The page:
Biosecurity is the protection of people, animals and the environment from infectious disease, pests and other biological threats. A biosecurity emergency could be a small incident that is not contagious, or it could be of a larger-scale involving a contagious disease or pest that is likely to spread rapidly.
The following information is more appropriate for a larger biosecurity incident.
Practise good biosecurity on your property as part of your normal management.
Good biosecurity practices include:
- If you buy in or agist livestock, insist on an animal health statement before they arrive on your property.
- Keep newly arrived animals isolated from existing livestock, ideally for two weeks, and watch closely for any signs of disease
Register your property for a Property Identification Code (PIC) with DPIPWE. A PIC is required for cattle, sheep, goats, pigs and recommended for alpacas and horses.
- Ensure all your animals are tagged with an approved device (ie NLIS device for cattle, sheep and goats, and tattoo for pigs. For more information, see DPIPWE's
Livestock Identification page.
- Inspect your animals frequently and report any suspect emergency animal disease promptly to DPIPWE or to your vet. If in doubt, report anyway.
- Never feed swill to pigs or anything containing meat or meat product to ruminants.
- Register for DPIPWE biosecurity advisories so you keep up-to-date with any disease threats. You can register on the DPIPWE biosecurity website.
For horticultural or broadacre cropping properties:
- Register your property on the DPIPWE database for a Property Identification Code (PIC).
- If you buy in seed or plants, do so only from a supplier you know practices good biosecurity.
- Inspect your orchard/crop/garden frequently and report any suspect emergency pest or disease promptly to DPIPWE. If in doubt, report anyway.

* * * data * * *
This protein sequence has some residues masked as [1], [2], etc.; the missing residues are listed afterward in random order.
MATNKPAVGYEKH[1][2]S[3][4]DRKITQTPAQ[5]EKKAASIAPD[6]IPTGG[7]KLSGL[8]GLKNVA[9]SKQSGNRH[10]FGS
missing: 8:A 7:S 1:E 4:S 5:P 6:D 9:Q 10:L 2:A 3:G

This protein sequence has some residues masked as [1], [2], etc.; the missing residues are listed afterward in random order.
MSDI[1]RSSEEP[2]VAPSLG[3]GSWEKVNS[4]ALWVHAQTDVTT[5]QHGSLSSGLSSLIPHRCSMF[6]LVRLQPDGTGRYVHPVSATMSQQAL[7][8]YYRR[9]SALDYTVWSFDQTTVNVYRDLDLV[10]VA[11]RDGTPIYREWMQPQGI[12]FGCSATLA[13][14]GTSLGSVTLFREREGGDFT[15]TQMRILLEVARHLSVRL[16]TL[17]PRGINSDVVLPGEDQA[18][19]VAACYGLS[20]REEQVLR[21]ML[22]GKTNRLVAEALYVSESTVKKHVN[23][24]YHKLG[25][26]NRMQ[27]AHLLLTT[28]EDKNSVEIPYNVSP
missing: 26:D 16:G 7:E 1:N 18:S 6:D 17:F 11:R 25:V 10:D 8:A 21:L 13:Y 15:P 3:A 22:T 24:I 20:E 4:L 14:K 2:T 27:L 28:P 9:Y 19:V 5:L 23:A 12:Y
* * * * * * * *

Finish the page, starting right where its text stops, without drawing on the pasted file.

- Register to get DPIPWE biosecurity advisories so you keep up to date with any pest or disease threats. You can self-register on the DPIPWE biosecurity website.
- If your property is quarantined, adhere to the quarantine conditions rigidly. If you experience major problems in doing so, contact the Emergency Response Centre for advice.
- Abide by any livestock standstill order that is imposed. In the first few days of a major outbreak, the standstill might apply to a whole state or to the whole country.
- Once a standstill is lifted or eased, livestock movements are typically allowed by permit only. Contact the Emergency Response Centre for a permit.
- Keep yourself informed of developments in the outbreak by frequently checking the TasALERT website, checking your emails for the latest advisories and/or tuning into the local ABC for regular updates.
- If your property has been quarantined, in most cases that quarantine order will not be lifted until the property has been decontaminated. That process may include a period of surveillance and testing to determine that the property is now free of the disease or pest. It is important you adhere to any quarantine conditions applied for this period.
- Recovery programs will be tailored to the scale and nature of the outbreak. Keep yourself up-to-date with what’s available via the TasALERT or DPIPWE websites.